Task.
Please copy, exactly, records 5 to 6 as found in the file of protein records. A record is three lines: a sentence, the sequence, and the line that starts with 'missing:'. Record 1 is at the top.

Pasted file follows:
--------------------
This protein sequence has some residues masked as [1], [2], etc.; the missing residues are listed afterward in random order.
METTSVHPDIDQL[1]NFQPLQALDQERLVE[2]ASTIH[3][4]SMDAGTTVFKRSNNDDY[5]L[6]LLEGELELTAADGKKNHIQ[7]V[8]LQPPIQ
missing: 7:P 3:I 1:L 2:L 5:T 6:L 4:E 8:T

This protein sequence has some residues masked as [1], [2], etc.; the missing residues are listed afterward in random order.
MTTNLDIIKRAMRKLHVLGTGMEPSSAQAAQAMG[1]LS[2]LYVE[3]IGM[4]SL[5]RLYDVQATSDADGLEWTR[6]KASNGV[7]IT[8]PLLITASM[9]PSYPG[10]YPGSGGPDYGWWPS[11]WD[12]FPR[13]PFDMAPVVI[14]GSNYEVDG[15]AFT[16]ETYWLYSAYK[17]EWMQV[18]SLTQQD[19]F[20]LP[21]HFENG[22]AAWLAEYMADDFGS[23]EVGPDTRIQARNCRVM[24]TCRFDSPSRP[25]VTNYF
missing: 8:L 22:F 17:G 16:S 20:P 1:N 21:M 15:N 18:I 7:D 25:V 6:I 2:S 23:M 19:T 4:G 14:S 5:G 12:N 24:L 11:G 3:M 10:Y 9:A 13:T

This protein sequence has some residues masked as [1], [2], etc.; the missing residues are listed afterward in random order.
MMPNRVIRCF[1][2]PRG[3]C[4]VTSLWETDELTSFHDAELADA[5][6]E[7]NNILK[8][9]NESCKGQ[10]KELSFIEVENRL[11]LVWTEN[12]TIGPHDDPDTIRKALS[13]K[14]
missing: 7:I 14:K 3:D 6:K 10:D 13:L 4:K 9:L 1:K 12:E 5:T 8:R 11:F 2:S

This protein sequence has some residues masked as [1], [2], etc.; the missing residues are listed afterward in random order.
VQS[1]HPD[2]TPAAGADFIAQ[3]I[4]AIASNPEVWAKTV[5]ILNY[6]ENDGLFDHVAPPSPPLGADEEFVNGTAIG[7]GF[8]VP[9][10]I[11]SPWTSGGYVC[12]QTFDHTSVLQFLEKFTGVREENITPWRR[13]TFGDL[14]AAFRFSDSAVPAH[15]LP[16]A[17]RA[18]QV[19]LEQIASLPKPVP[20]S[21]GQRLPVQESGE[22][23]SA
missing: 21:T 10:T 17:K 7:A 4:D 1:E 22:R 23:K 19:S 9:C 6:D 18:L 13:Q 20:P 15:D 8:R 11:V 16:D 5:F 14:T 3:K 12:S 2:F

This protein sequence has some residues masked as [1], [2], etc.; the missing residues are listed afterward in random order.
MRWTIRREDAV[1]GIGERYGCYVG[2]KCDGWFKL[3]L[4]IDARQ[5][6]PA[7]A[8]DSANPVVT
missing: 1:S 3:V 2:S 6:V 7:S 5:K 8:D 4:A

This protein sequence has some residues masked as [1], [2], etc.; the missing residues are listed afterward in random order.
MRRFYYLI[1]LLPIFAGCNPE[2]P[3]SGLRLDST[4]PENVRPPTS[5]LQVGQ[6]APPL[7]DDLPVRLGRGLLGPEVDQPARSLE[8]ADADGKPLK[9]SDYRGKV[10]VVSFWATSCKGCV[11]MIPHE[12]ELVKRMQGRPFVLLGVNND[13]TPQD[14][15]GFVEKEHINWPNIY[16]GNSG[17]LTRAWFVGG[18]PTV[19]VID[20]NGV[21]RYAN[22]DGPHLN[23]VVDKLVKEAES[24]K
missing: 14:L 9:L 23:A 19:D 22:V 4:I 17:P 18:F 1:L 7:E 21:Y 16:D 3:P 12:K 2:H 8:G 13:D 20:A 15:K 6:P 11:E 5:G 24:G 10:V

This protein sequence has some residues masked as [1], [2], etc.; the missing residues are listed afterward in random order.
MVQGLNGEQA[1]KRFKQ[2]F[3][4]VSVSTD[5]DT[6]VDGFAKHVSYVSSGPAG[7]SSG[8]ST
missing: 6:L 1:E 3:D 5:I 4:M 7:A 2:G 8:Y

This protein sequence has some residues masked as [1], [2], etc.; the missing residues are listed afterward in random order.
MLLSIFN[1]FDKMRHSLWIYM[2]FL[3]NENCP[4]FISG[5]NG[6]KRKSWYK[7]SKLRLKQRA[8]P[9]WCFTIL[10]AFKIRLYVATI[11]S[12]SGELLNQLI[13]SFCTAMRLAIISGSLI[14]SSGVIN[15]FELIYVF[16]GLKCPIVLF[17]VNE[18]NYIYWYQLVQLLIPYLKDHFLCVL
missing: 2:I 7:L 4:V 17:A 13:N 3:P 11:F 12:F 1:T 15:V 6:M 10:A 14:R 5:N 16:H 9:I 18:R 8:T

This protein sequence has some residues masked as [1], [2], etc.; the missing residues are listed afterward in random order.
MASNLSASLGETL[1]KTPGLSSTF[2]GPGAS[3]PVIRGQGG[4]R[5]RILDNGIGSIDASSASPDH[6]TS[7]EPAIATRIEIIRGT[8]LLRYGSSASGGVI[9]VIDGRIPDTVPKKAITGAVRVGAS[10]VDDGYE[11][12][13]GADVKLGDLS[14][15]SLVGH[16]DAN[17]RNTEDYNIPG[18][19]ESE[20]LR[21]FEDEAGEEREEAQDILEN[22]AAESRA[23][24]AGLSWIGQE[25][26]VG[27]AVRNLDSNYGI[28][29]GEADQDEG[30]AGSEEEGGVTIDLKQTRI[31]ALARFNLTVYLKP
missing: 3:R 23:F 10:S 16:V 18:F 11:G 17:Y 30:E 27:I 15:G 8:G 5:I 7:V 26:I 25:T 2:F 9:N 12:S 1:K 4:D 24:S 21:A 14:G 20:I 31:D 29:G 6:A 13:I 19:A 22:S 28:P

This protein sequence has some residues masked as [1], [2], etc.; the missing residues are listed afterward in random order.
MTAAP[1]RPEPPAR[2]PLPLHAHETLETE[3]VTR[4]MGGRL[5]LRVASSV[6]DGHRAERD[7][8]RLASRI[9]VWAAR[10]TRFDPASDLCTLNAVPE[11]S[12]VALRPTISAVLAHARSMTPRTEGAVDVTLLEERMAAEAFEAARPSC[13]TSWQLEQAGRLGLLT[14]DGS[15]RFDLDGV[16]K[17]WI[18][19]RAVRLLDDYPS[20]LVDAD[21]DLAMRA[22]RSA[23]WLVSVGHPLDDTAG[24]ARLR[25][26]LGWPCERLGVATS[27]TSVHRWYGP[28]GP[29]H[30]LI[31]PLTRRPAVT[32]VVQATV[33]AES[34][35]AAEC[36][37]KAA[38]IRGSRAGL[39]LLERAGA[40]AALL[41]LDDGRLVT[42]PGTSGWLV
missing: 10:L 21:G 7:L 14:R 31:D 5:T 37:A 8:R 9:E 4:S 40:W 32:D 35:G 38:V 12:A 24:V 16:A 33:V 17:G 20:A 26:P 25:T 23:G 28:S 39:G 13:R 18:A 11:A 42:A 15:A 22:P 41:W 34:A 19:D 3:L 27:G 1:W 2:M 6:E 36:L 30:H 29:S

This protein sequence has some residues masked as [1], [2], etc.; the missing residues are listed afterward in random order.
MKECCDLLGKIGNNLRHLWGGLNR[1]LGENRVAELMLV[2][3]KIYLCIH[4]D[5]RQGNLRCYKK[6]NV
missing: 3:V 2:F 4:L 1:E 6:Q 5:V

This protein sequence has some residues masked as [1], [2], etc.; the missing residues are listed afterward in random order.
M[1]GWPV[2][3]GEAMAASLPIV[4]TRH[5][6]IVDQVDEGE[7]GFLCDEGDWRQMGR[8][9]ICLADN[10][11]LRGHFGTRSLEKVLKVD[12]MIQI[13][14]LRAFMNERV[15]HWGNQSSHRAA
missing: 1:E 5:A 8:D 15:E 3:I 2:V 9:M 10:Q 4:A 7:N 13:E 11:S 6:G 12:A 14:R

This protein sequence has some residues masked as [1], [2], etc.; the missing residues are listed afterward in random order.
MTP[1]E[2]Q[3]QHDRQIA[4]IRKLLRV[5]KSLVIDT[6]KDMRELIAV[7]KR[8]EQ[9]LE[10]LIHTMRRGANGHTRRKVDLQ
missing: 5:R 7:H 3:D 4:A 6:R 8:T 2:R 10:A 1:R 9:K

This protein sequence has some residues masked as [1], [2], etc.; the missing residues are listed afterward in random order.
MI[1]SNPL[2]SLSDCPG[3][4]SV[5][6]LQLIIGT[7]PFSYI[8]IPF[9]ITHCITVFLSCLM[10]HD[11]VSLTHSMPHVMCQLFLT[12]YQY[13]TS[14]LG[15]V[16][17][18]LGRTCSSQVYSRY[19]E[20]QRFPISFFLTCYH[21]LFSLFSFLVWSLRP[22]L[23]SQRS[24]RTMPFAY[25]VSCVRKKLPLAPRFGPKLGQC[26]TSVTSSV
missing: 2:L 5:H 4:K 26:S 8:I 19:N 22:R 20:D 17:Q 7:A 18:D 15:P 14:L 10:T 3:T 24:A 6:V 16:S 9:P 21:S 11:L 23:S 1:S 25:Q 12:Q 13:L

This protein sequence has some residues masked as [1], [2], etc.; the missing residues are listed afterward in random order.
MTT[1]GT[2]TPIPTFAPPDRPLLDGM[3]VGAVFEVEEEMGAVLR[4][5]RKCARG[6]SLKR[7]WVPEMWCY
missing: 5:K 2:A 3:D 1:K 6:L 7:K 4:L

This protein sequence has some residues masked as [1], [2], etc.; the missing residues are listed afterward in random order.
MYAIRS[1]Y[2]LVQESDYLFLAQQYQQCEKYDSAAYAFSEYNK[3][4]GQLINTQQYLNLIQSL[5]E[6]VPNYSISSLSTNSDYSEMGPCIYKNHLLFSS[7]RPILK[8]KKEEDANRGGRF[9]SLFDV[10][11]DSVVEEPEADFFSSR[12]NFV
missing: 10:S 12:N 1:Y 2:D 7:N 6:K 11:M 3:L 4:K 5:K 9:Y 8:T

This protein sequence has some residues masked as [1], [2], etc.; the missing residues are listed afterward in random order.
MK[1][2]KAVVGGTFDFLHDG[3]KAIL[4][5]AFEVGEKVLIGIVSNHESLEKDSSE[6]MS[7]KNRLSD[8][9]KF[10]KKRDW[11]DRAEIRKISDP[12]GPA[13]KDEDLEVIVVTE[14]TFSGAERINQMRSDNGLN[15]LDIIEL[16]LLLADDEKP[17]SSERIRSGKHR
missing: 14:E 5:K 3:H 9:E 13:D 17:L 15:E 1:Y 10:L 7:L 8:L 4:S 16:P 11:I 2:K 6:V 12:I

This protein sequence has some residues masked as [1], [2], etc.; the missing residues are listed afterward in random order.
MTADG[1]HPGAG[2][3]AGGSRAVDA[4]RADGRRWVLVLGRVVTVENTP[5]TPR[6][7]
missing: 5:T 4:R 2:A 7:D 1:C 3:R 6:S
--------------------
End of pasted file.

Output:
This protein sequence has some residues masked as [1], [2], etc.; the missing residues are listed afterward in random order.
MRWTIRREDAV[1]GIGERYGCYVG[2]KCDGWFKL[3]L[4]IDARQ[5][6]PA[7]A[8]DSANPVVT
missing: 1:S 3:V 2:S 6:V 7:S 5:K 8:D 4:A

This protein sequence has some residues masked as [1], [2], etc.; the missing residues are listed afterward in random order.
MRRFYYLI[1]LLPIFAGCNPE[2]P[3]SGLRLDST[4]PENVRPPTS[5]LQVGQ[6]APPL[7]DDLPVRLGRGLLGPEVDQPARSLE[8]ADADGKPLK[9]SDYRGKV[10]VVSFWATSCKGCV[11]MIPHE[12]ELVKRMQGRPFVLLGVNND[13]TPQD[14][15]GFVEKEHINWPNIY[16]GNSG[17]LTRAWFVGG[18]PTV[19]VID[20]NGV[21]RYAN[22]DGPHLN[23]VVDKLVKEAES[24]K
missing: 14:L 9:L 23:A 19:D 22:V 4:I 17:P 18:F 1:L 7:E 21:Y 16:D 3:P 12:K 2:H 8:G 13:D 20:A 15:K 6:P 11:E 5:G 24:G 10:V